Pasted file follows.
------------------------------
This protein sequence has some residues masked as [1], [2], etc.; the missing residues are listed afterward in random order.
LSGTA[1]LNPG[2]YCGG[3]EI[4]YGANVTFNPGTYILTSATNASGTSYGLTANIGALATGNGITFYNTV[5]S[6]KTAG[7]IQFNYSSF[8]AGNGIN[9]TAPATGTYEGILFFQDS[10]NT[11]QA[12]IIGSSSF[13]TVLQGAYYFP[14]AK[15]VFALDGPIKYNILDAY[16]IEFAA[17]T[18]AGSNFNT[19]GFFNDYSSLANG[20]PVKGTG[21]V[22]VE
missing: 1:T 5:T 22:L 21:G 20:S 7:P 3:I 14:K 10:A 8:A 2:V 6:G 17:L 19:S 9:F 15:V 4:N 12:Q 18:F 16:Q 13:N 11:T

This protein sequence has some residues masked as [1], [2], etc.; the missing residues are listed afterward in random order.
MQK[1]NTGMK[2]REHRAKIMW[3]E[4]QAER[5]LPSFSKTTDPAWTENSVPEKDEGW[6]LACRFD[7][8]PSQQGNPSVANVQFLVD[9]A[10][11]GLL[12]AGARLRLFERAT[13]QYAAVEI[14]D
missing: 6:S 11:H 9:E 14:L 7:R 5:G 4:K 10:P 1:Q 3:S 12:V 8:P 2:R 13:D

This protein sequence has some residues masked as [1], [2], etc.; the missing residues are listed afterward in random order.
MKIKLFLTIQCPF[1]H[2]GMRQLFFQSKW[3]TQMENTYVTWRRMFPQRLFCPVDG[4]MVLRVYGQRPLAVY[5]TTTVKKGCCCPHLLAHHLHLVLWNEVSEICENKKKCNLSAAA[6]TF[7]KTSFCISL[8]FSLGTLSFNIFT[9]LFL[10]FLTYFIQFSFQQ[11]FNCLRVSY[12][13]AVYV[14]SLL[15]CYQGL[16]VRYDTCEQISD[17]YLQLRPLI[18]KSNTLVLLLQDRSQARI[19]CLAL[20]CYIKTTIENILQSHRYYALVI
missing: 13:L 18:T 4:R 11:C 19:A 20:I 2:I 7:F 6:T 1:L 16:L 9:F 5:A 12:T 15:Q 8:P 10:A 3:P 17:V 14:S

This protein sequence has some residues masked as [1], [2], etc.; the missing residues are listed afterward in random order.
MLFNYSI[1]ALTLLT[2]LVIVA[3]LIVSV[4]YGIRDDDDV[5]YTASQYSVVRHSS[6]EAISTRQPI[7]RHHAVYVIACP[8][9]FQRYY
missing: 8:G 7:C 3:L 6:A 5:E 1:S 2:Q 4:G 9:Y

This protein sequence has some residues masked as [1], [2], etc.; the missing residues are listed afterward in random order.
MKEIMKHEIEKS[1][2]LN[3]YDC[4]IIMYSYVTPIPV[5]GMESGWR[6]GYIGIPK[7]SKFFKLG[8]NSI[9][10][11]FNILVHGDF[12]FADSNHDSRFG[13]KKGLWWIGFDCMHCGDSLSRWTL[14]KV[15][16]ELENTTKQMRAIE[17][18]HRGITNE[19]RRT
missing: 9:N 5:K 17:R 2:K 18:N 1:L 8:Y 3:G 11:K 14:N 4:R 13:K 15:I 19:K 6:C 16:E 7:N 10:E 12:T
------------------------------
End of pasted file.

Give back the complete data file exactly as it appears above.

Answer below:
This protein sequence has some residues masked as [1], [2], etc.; the missing residues are listed afterward in random order.
LSGTA[1]LNPG[2]YCGG[3]EI[4]YGANVTFNPGTYILTSATNASGTSYGLTANIGALATGNGITFYNTV[5]S[6]KTAG[7]IQFNYSSF[8]AGNGIN[9]TAPATGTYEGILFFQDS[10]NT[11]QA[12]IIGSSSF[13]TVLQGAYYFP[14]AK[15]VFALDGPIKYNILDAY[16]IEFAA[17]T[18]AGSNFNT[19]GFFNDYSSLANG[20]PVKGTG[21]V[22]VE
missing: 1:T 5:T 22:L 21:G 20:S 7:P 3:I 14:K 10:A 8:A 2:V 6:G 17:L 19:S 9:F 15:V 4:N 12:Q 18:F 16:Q 13:N 11:T

This protein sequence has some residues masked as [1], [2], etc.; the missing residues are listed afterward in random order.
MQK[1]NTGMK[2]REHRAKIMW[3]E[4]QAER[5]LPSFSKTTDPAWTENSVPEKDEGW[6]LACRFD[7][8]PSQQGNPSVANVQFLVD[9]A[10][11]GLL[12]AGARLRLFERAT[13]QYAAVEI[14]D
missing: 6:S 11:H 9:E 14:L 7:R 5:G 4:K 10:P 1:Q 3:S 12:V 8:P 2:R 13:D

This protein sequence has some residues masked as [1], [2], etc.; the missing residues are listed afterward in random order.
MKIKLFLTIQCPF[1]H[2]GMRQLFFQSKW[3]TQMENTYVTWRRMFPQRLFCPVDG[4]MVLRVYGQRPLAVY[5]TTTVKKGCCCPHLLAHHLHLVLWNEVSEICENKKKCNLSAAA[6]TF[7]KTSFCISL[8]FSLGTLSFNIFT[9]LFL[10]FLTYFIQFSFQQ[11]FNCLRVSY[12][13]AVYV[14]SLL[15]CYQGL[16]VRYDTCEQISD[17]YLQLRPLI[18]KSNTLVLLLQDRSQARI[19]CLAL[20]CYIKTTIENILQSHRYYALVI
missing: 13:L 18:T 4:R 11:C 19:A 20:I 2:I 7:F 6:T 1:L 16:L 9:F 5:A 12:T 15:Q 8:P 10:A 3:P 17:V 14:S

This protein sequence has some residues masked as [1], [2], etc.; the missing residues are listed afterward in random order.
MLFNYSI[1]ALTLLT[2]LVIVA[3]LIVSV[4]YGIRDDDDV[5]YTASQYSVVRHSS[6]EAISTRQPI[7]RHHAVYVIACP[8][9]FQRYY
missing: 8:G 7:C 3:L 6:A 5:E 1:S 2:Q 4:G 9:Y

This protein sequence has some residues masked as [1], [2], etc.; the missing residues are listed afterward in random order.
MKEIMKHEIEKS[1][2]LN[3]YDC[4]IIMYSYVTPIPV[5]GMESGWR[6]GYIGIPK[7]SKFFKLG[8]NSI[9][10][11]FNILVHGDF[12]FADSNHDSRFG[13]KKGLWWIGFDCMHCGDSLSRWTL[14]KV[15][16]ELENTTKQMRAIE[17][18]HRGITNE[19]RRT
missing: 9:N 5:K 17:R 2:K 18:N 1:L 8:Y 3:G 11:K 14:N 4:R 13:K 15:I 19:K 6:C 16:E 7:N 10:E 12:T